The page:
Saturday, July 23, 2011

LOVE PIRATES OF HAWAII

My friend Russell loves this show, so I'd better be especially careful in my writeup for it. Fortunately, that's not difficult, because LOVE PIRATES OF HAWAII (1918), by Otis Carrington (no cover, unfortunately), is a show that's easy to love.

We're in the garden of a ladies' seminary in, of course, Hawaii. It's an important day, because the US cruiser Tennessee is coming to port, bringing with it a certain young lady's sweetheart. But because men arent allowed on the grounds, the plan is for the sailor and his friends to come in disguise as visiting college professors. And this means tidying the place up a bit.

MAILE. If we're having company, we must tidy up a bit.

LEHUA. And practice our new song.

GIRLS. Our new song!

DOROTHY. You can do that later. Better fix up now.

GIRLS. The song first!

DOROTHY. As usual, the song comes first. Fine, sing your heads off. I'll not wait for you. (exits left)

Any wonder why Carrington is so easy to love? Anyway, they do indeed sing, then wander off to presumably help Dorothy. But hark! A pirate chief! has come into view, bringing his men with him, intent on abducting the schoolmistress Miss Primer, because he's madly in love with her — and he can spout off poetry to make his case. They hide, only moments before she comes on, bringing with her a letter to Dorothy from her sailor, telling her that the plan's been changed: they wont be coming as professors, but as pirates! So of course, when the real pirates jump into view, she thinks they're the sailor/professor/pirates and decides to teach them a lesson.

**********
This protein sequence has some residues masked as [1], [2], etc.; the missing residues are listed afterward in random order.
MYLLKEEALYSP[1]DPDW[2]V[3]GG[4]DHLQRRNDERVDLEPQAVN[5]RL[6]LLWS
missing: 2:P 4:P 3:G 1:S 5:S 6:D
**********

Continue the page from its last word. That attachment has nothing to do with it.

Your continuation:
MISS PRIMER. That you foreswear this pirate business and serve in my kitchen as cooks.

CHIEF. To serve you, what bliss!

Never mind that none of them know how to cook. All they need is a cookbook, and they're set to do "our manly best!"

Meanwhile Dorothy (who, if you remember, was supposed to be cleaning) sits on a bench and pines for her sailor Billy, who conveniently shows up in full pirate costume. He came, sadly, alone, but she makes sure her friends all understand that when Miss Primer is around, they are to be very afraid of this bloodthirsty pirate.

KARLANI. Tell us what you think a pirate's life is like.

BILLY. I'm afraid I cant tell you very little about the pirate business. But I can give you a pirate song if you care to listen.

GIRLS. A song, a song.

DOROTHY. Another song!

When he's done, Miss Primer appears. Billy tries to bluster her, but she's not taken in with it. After all, she's just captured an entire crew of pirates, and the pretenda-pirate Billy is suddenly taken and bound by the pretenda-cooks that used to be pirates (that, remember, Miss Primer thinks were just simple sailors, and... oh, you'll figure it out).

So Billy's taken off to some sort of detention. Dorothy tells Miss Primer that she has no idea who the rest of the people are, that the only one she knows is Billy. Miss Primer realizes that she has indeed captured an entire pirate crew. And this worries her. That Dorothy helped Billy escape worries her even more.

DOROTHY. I am not through. Listen, he told me that as soon as he saw your pirates —

MISS PRIMER. MY pirates?